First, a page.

As a result, Double Masters is very close to a win-win for the community. Players who have the resources and desire to splurge on opening a $300 box will get a $300 box to open and likely end up with solid value from that box. Players who don't have the resources or desire to splurge on a $300 box will get access to exactly what the community has been asking for: in-demand, highly playable cards at much, much lower prices. 

Wizards, in the past, has said "this product isn't for you," which might be the worst marketing pitch in the history of marketing. A much truer (and likely more effective) marketing strategy would be reinforcing to players how sets like Double Masters benefit everyone, whether you're a whale who can afford a $300 box or a minnow who gains access to cards that were previously $40 for $15 and cards that were previously $10 for $2. "This product is for you, whether you buy a box or not" should be the slogan of Double Masters, because it's the set's truth. 

While seeing a slew of high-priced products can be frustrating to the average player, and not being able to afford a really cool set of the game that you love can have a psychological toll, which I don't want to minimize, it's important to separate out a set like Double Masters from other high-priced, whale-focused products like Mythic Edition or Secret Lair: Ultimate Edition. These products benefit two groups: Wizards (which makes a massive profit) and the people who actually purchase the product (most likely whales since the cost is so high). Even though the cost of Double Masters is similar to products like Mythic Edition and Secret Lair: Ultimate Edition, its impacts will be far more wide-reaching. Double Masters benefits literally everyone: Wizards gets to make a huge profit, whales get to crack high-end boxes, and everyone else gets a huge discount on the singles that they need to actually play the game of Magic. While there certainly are aspects of premium pricing worth complaining about and fighting against, in my opinion Double Masters isn't one of them. In fact, apart from missing fetchlands (which Wizards recently again promised would be reprinted this year), Double Masters is offering exactly what players have been asking for: cheaper prices on cards they need to play the game and easier access to staples for formats like Commander, Modern and Legacy, and you don't even need to buy a single booster pack to get this benefit.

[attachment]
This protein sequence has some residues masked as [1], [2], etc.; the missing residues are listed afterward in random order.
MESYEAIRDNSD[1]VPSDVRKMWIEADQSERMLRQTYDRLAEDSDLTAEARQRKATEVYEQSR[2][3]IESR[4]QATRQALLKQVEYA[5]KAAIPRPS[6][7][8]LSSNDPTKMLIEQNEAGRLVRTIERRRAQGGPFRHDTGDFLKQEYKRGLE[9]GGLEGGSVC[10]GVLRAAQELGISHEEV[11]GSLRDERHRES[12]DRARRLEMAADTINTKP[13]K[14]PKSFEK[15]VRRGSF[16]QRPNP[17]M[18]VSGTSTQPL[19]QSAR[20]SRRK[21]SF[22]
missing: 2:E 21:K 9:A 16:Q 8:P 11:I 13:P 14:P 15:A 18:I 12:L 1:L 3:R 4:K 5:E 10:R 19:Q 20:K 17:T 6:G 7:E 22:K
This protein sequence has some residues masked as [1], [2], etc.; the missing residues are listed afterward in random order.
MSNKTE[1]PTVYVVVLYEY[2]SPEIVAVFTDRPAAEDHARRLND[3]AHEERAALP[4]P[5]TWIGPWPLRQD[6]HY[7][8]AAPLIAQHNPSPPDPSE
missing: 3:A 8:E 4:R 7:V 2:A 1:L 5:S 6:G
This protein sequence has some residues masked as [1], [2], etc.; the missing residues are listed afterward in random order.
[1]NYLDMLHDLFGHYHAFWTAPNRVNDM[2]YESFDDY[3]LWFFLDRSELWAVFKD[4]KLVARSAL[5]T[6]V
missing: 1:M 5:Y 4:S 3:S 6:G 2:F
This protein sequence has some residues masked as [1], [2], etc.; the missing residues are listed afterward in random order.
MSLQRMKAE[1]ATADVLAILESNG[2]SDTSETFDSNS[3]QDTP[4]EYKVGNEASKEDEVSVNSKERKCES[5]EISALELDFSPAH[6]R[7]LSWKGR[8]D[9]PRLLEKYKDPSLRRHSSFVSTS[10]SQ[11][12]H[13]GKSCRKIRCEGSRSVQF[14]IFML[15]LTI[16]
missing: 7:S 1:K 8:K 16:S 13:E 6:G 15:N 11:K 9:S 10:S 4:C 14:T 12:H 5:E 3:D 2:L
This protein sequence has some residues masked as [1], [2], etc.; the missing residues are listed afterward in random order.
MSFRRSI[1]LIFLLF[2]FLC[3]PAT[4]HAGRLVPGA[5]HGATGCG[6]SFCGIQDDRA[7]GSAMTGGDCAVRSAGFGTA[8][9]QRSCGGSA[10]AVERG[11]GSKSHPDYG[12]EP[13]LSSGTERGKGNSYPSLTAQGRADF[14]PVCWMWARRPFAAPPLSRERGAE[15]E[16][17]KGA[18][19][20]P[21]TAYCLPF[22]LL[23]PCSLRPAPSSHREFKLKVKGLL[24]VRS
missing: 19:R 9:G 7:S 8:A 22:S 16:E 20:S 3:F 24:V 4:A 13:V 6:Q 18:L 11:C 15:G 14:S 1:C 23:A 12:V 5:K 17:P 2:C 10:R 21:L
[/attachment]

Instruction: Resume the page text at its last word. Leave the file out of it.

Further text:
Conclusion 

Perfect is the enemy of good. While, from the perspective of many players, it seems "perfect" might be Double Masters with the same set list and the same double-rare / mythic / box-topper gimmick at $4, $7, or $10 a pack, that's simply not going to happen. Wizards is a big, greedy corporation controlled by an even bigger and greedier corporation. The primary purpose is to make more money for its shareholders next quarter and year-over-year. Crashing the prices of cards by reprinting everything with endless supply in a cheap product works against this goal. (Side note: Some people seem to think this is about Wizards protecting collectors. It's not, at least not primarily. It's about Wizards / Hasbro making as much money as possible. While this does involve collectors, vendors, and the finance community to some extent because they are the groups of Magic consumers with the deepest pockets who spend huge chunks of money on the game, thereby offering Wizards / Hasbro a deeper well to drink from, keeping prices high-ish is all about Wizards' / Hasbro's bottom lines and their ability to generate more profits in the future.)

Perfect is the enemy of the good. While Double Masters isn't perfect, at least from the perspective of some players who desire cheaper product prices above all, it is good, and it will benefit all segments of the Magic community, including (and perhaps especially) the group of players for whom a $300 box is too expensive, by offering these players a massive discount on the singles they need to actually play Modern, Commander, and other beloved formats.

My fear is that the level of complaints about Double Masters will keep more Masters sets from being offered in the future, which, ironically, is the exact opposite of what many people complaining about Double Masters really want. If you want to fight against premium pricing, do it for products like Secret Lair: Ultimate Edition, Mythic Edition, or even Collectors Boosters, which do very little good for the community at large while primarily benefiting Wizards and whales. Double Masters is the wrong target for the rage. It's a high-ish-supply reprint set that will drop prices significantly and primarily benefit players who don't want to (or can't) buy a box by offering in-demand singles at very low prices. Don't let your desire for perfect ruin a set that has the potential to do a lot of good for the community as a whole. 

Wrap Up

Anyway, that's all for today. As always, leave your thoughts, ideas, opinions and suggestions in the comments, and you can reach me on Twitter @SaffronOlive, or at SaffronOlive@MTGGoldfish.com.


More on MTGGoldfish ...

against the odds

Against the Odds: Cats & Dogs (Standard)

pioneer peak

Pioneer Peak: Monastery Entities

this week in legacy

This Week in Legacy: Baby Sharks

goat magic

GOAT Magic: Can Standard Bant Beat Modern Jund?


Next Article